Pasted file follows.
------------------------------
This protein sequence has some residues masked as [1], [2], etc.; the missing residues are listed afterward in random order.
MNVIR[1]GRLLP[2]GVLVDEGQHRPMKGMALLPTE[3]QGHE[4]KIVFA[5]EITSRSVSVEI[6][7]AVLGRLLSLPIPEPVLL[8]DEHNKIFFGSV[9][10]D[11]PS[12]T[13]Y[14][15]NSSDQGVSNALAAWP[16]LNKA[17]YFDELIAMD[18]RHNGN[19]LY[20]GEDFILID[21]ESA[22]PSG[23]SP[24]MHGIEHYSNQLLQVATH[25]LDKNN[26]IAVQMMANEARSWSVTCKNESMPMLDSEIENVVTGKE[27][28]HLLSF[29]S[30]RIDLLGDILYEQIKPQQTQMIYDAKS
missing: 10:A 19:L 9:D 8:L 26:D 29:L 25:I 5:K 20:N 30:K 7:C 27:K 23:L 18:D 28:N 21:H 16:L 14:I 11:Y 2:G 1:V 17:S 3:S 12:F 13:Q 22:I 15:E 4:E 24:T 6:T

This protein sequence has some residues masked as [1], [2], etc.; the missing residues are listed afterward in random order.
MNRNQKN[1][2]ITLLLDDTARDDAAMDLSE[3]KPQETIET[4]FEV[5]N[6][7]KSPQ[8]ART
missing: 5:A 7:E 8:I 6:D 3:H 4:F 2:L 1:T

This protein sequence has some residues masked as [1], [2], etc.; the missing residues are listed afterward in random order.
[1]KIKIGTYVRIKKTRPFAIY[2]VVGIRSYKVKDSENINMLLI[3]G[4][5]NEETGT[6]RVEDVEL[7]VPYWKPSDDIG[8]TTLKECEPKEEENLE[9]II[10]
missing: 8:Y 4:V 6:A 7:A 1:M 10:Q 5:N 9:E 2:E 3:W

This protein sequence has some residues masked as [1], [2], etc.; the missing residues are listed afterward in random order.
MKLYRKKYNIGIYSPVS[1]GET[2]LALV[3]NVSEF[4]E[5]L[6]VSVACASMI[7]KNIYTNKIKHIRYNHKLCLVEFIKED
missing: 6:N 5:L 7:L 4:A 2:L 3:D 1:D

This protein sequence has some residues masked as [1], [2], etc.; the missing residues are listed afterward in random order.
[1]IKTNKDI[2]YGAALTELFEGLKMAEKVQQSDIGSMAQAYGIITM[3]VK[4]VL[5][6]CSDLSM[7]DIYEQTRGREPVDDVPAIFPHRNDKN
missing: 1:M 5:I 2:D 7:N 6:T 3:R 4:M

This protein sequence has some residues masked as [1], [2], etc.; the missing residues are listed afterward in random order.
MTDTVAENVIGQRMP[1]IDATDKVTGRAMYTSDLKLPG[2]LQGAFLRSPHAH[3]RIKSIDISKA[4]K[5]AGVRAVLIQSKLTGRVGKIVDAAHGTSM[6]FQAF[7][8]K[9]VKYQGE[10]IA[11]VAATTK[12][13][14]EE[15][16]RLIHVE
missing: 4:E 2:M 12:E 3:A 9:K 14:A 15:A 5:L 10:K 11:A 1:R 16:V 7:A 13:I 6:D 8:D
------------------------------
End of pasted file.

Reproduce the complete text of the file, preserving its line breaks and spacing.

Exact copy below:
This protein sequence has some residues masked as [1], [2], etc.; the missing residues are listed afterward in random order.
MNVIR[1]GRLLP[2]GVLVDEGQHRPMKGMALLPTE[3]QGHE[4]KIVFA[5]EITSRSVSVEI[6][7]AVLGRLLSLPIPEPVLL[8]DEHNKIFFGSV[9][10]D[11]PS[12]T[13]Y[14][15]NSSDQGVSNALAAWP[16]LNKA[17]YFDELIAMD[18]RHNGN[19]LY[20]GEDFILID[21]ESA[22]PSG[23]SP[24]MHGIEHYSNQLLQVATH[25]LDKNN[26]IAVQMMANEARSWSVTCKNESMPMLDSEIENVVTGKE[27][28]HLLSF[29]S[30]RIDLLGDILYEQIKPQQTQMIYDAKS
missing: 10:A 19:L 9:D 8:L 26:D 29:L 25:I 5:K 20:N 30:K 7:C 27:K 23:L 18:D 28:N 21:H 16:L 14:I 11:Y 2:G 1:V 17:S 3:S 12:F 13:Q 22:I 15:E 4:E 24:T 6:T

This protein sequence has some residues masked as [1], [2], etc.; the missing residues are listed afterward in random order.
MNRNQKN[1][2]ITLLLDDTARDDAAMDLSE[3]KPQETIET[4]FEV[5]N[6][7]KSPQ[8]ART
missing: 5:A 7:E 8:I 6:D 3:H 4:F 2:L 1:T

This protein sequence has some residues masked as [1], [2], etc.; the missing residues are listed afterward in random order.
[1]KIKIGTYVRIKKTRPFAIY[2]VVGIRSYKVKDSENINMLLI[3]G[4][5]NEETGT[6]RVEDVEL[7]VPYWKPSDDIG[8]TTLKECEPKEEENLE[9]II[10]
missing: 8:Y 4:V 6:A 7:A 1:M 10:Q 5:N 9:E 2:E 3:W

This protein sequence has some residues masked as [1], [2], etc.; the missing residues are listed afterward in random order.
MKLYRKKYNIGIYSPVS[1]GET[2]LALV[3]NVSEF[4]E[5]L[6]VSVACASMI[7]KNIYTNKIKHIRYNHKLCLVEFIKED
missing: 6:N 5:L 7:L 4:A 2:L 3:D 1:D

This protein sequence has some residues masked as [1], [2], etc.; the missing residues are listed afterward in random order.
[1]IKTNKDI[2]YGAALTELFEGLKMAEKVQQSDIGSMAQAYGIITM[3]VK[4]VL[5][6]CSDLSM[7]DIYEQTRGREPVDDVPAIFPHRNDKN
missing: 1:M 5:I 2:D 7:N 6:T 3:R 4:M

This protein sequence has some residues masked as [1], [2], etc.; the missing residues are listed afterward in random order.
MTDTVAENVIGQRMP[1]IDATDKVTGRAMYTSDLKLPG[2]LQGAFLRSPHAH[3]RIKSIDISKA[4]K[5]AGVRAVLIQSKLTGRVGKIVDAAHGTSM[6]FQAF[7][8]K[9]VKYQGE[10]IA[11]VAATTK[12][13][14]EE[15][16]RLIHVE
missing: 4:E 2:M 12:E 3:A 9:K 14:A 15:A 5:L 10:K 11:A 1:R 16:V 7:A 13:I 6:D 8:D